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The Walker Case: Some Britons are more "Equal" than Others

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The Walker Case: Some Britons are more "Equal" than Others

Post  pm on Mon 23 Mar - 15:02

John Walker, 62, is a British citizen who has been living in the UAE - United Arab Emirates, for the past 33 years. He has been in the care of Al Kuwaiti Hospital for the past month for severe haemorrhage. His residency visa and passport have expired.

After living for 33 years in the UAE, a 62-year-old British national ended up ill, illegal and with an expired passport.

For a month, John Garth Walker was treated at Kuwaiti hospital for severe haemorrhage which has affected his talking and also left him paralysed. He can barely talk and says he is lonely and wishes to go back home to his family.

Walker, who is discharged now, was admitted to the hospital by the police after the management of the furnished apartment found him seriously ill in his room.

Walker's residency visa was issued in 2005 from Al Ain and it shows that he was sponsored by a relative. His visa expired when his passport expired in 2008. As per his visa he is not allowed to work.

British officials are ignoring the plight of an UK citizen: Hospital refutes consulate's claims

The British Consulate said on Sunday it was following the case of a Briton who has been in a Sharjah hospital for more than a month.

But Al Kuwaiti Hospital said the consulate has not responded to its requests to take an interest in the case.

The hospital said Walker should be discharged, but his bills need to be paid.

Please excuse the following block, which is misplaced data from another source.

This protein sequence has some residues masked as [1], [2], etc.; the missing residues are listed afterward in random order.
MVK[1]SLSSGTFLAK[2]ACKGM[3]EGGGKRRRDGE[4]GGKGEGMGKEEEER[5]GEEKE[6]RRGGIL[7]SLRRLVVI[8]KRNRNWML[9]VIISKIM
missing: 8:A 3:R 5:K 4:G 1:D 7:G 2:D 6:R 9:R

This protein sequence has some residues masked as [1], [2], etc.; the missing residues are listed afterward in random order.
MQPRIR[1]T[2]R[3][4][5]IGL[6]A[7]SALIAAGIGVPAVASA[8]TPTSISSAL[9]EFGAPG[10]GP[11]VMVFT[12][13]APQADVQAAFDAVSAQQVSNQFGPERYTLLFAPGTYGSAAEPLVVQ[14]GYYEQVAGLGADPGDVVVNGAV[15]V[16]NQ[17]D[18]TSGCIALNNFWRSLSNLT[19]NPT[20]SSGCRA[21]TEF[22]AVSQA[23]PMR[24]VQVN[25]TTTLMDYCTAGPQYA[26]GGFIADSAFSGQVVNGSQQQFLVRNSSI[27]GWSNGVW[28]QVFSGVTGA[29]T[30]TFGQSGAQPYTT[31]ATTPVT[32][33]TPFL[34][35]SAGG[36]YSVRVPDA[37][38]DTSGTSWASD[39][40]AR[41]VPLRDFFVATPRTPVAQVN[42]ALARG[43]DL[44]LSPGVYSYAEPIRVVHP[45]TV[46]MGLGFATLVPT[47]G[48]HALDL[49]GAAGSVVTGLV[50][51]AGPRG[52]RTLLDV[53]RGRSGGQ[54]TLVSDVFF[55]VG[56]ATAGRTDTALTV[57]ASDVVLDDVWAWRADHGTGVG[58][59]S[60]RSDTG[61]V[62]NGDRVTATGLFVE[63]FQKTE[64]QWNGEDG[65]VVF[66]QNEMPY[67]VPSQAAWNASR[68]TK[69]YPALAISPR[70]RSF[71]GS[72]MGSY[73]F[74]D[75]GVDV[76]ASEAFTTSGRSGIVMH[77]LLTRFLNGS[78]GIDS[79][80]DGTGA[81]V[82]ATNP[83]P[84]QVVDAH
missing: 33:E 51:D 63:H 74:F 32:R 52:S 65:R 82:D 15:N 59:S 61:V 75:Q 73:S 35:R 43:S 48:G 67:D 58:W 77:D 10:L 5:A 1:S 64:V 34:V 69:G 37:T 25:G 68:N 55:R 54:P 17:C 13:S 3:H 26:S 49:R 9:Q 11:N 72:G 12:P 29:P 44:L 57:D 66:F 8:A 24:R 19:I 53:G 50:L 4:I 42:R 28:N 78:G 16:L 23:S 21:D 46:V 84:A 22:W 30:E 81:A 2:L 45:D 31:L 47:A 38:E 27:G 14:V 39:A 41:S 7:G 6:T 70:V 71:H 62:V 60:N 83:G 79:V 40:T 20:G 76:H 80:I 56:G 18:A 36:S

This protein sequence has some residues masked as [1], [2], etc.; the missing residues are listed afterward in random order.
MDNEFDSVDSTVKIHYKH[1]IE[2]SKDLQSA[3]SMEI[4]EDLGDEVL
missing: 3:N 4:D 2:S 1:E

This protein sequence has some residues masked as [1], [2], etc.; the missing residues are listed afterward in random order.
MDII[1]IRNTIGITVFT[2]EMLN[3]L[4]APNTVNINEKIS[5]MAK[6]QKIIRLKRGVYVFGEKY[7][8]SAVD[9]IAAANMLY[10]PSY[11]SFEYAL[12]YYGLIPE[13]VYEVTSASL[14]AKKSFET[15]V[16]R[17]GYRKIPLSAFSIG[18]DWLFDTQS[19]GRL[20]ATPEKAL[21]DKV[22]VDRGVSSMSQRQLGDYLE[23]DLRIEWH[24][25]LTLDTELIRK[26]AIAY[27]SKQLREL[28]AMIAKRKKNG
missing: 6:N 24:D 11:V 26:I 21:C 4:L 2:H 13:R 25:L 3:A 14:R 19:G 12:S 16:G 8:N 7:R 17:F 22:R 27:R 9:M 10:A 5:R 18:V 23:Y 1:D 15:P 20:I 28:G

"We tried several times to contact the British Consulate for some assistance with the Walker case, but there has been no response," a spokesman from Al Kuwaiti hospital said.

He said that when Walker was first admitted around 40 days ago, the hospital had contacted the consulate. Since then, a representative had visited only once, the spokesman said.

"A lady from the consulate gave us her phone numbers and then left. And despite our repeated calls, they are not responding. We even expected someone from the consulate to contact us after his story was published in Gulf News [yesterday], but the man is still being ignored," the spokesman said.

"Walker must be discharged. He should have been discharged more than a week ago. Nobody has visited him and there is a hospital bill that should be paid," he said.

However, Simon Goldsmith, a spokesman from the British consulate, told Gulf News yesterday that the consulate was following the case.

When asked to respond to the comments from Al Kuwaiti hospital, Goldsmith said he was bound by "confidentiality."

"I cannot comment on this. It is a confidential consular issue," he explained.

That is all he could say about the Walker issue, he added. He refused to give further details about the patient or his background.

in Gulf News

By Joana Morais

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Re: The Walker Case: Some Britons are more "Equal" than Others

Post  Susan on Mon 23 Mar - 20:29

I must say that this is a sad case however this man has been living away from the UK for 33 years so why should the UK owe him anything?

Im not being cold here but this must happen to thousands of peopl living abroad and why should the UK supoort them all...or am I missing something here?

\'Those who deny freedom to others deserve it not for themselves.\' Abraham Lincoln


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